I must also express a debt of gratitude to my wife for bringing me to read this book. It’s one she first read–and told me about–almost a decade ago. It sounded interesting, but I must not have been paying close enough attention to her explanations, because this a book that fits with my own interests so uncannily perfectly. Only when she announced that she was going to read it again, now that her experiences in ministry and seminary had sharpened her abilities to appreciate the tale, did I agree to read it alongside her. As I must often admit, she was right all along. I should’ve read it the first time she told me to. So should you.

The God Who Chooses Us

It’s Advent, and I’ve been thinking about the Incarnation (no surprise there).  I am less concerned with the “how” of the Incarnation and more concerned with the “why.” My faith in the sovereignty of God means that I believe that God could have invented all manner of possible solutions to the problem of sin (not that we humans have intellect sufficient to speculate very effectively about what those infinite possibilities might be).

Nevertheless, there can be no doubt that the Incarnation tells us something about the nature, purpose and personality of God. What I find in exploring these issues is one of the most profound aspects of my faith, one I’d like to share with you.

Let’s begin with the question of God’s “passibility.” This is often defined as “the ability of God to suffer,” but this is not entirely correct. The truer definition of passibility is “the ability of God to be affected by some force or influence external to God’s self.” In plainer terms: can something make God be or feel a certain thing or do a certain thing?

The question is important because it presupposes a problem: If God is “passible” there is something in the universe that is more powerful than God because it can overcome God in some way, challenging God’s sovereignty. On the other hand, if God is “impassible” and cannot be affected by any external thing, can God feel sympathy with us? Does God “feel” anything, since feelings are responses caused (at least sometimes) by external forces?

This is perhaps the most fundamental question of theology–can God be both sovereign and good? If the answer is yes, then the basic nature of existence should be one of hope. If not, despair. All aspects of theology are influenced by the answer to this question. In theodicy, the question of evil only exists in such a troublesome state if God is both good and all-powerful. If not, we have an easy explanation for the existence of evil. The meaning of scripture, of the working out of salvation, of the Incarnation, all of these turn on this answer.

Let me propose that there actually is no problem in the question of passibility, though what the solution tells us is nothing short of amazing in its furtherance of the understanding of our God. We affirm that God is sovereign over all things and cannot be unwillingly affected by something external to God’s self. But if God cannot allow God’s self to be affected by some external factor, than God would not be sovereign, for God could not overcome God’s self. The God who cannot self determine is not impassible.

So, it does not follow that the all-powerful God is not good or cannot feel–God has chosen to be good and God has chosen to feel, to be affected by God’s Creation. To be in active and meaningful relationship with all of Creation.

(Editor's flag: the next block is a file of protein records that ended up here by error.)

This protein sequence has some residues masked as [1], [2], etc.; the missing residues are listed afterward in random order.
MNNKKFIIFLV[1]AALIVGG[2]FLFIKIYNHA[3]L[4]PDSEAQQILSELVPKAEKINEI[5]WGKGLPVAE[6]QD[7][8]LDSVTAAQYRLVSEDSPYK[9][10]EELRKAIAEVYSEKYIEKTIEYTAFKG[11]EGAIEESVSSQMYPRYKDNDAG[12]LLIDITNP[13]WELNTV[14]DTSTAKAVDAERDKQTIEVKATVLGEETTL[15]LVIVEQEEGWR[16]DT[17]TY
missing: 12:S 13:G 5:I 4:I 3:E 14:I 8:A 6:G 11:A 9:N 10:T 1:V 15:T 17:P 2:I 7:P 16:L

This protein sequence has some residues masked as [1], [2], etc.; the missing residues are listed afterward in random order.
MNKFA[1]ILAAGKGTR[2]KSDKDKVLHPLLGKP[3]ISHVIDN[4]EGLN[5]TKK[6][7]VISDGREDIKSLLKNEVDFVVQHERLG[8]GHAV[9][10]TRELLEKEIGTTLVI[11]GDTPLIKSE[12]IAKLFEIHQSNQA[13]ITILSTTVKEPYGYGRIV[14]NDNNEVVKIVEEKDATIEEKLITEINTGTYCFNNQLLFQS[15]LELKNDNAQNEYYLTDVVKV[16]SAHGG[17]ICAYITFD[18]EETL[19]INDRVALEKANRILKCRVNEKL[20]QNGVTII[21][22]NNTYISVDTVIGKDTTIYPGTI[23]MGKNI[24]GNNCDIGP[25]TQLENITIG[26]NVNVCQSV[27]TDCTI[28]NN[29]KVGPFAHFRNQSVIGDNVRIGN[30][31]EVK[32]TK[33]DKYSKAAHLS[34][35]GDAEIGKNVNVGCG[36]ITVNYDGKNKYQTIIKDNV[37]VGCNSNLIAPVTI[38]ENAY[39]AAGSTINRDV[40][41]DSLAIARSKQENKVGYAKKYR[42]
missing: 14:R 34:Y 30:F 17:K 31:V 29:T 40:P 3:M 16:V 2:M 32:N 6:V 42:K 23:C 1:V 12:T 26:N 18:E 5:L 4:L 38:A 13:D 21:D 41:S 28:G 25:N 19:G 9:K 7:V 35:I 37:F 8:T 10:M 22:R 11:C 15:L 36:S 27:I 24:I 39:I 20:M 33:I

The theologian Thomas Jay Oord has very convincingly argued exactly this–that God is impassible but has affirmatively chosen to suffer with us. For me, though, the realization of this came from G.K. Chesterton’s Orthodoxy:

“Christianity is the only religion on earth that has felt that omnipotence made God incomplete. Christianity alone felt that God, to be wholly God, must have been a rebel as well as a king. Alone of all creeds, Christianity has added courage to the virtues of the Creator…But in the terrific tale of the Passion there is a distinct emotional suggestion that the author of all things (in some unthinkable way) went not only through agony, but through doubt. It is written, ‘Thou shalt not tempt the Lord thy God.’ No; but the Lord the God may tempt Himself; and it seems as if this was what happened in Gethsemane. In a garden, Satan tempted man; and in a garden God tempted God. He passed in some superhuman manenr through our human horror of pessimism. When the world shook and the sun was wiped out of heaven, it was not at the crucifixion, but at the cry from the cross: the cry which confessed that God was forsaken of God….”

The Incarnation and the crucifixion represent God’s choice about so many aspects of existence. Much has been written about its meaning as God’s choice to redeem humanity (I, personally, favor Karl Barth for this investigation and discussion), but I think that far too little has been put to paper (or screen as the case may be) about what the Incarnation says about God’s justice.

In the Incarnation we see God’s choice of (semi-)passibility as one of the few answers to the problem of evil that we humans can actually understand: No matter what suffering God has allowed to befall humanity, no matter why this suffering has been allowed (which we are ultimately incapable of explaining), God is so just as to not allow God’s creation to suffer anything that God will not suffer with us in the most personal and intimate of ways.

In Christ’s birth, we see God’s choice to be with us, not just physically, but existentially. How amazing is it that the God of all Creation willingly suffers with us for us. God is all-powerful; God has chosen to be good to infinite extents we cannot possibly imagine.

I invite you to keep this in your heart as we await the Christ child.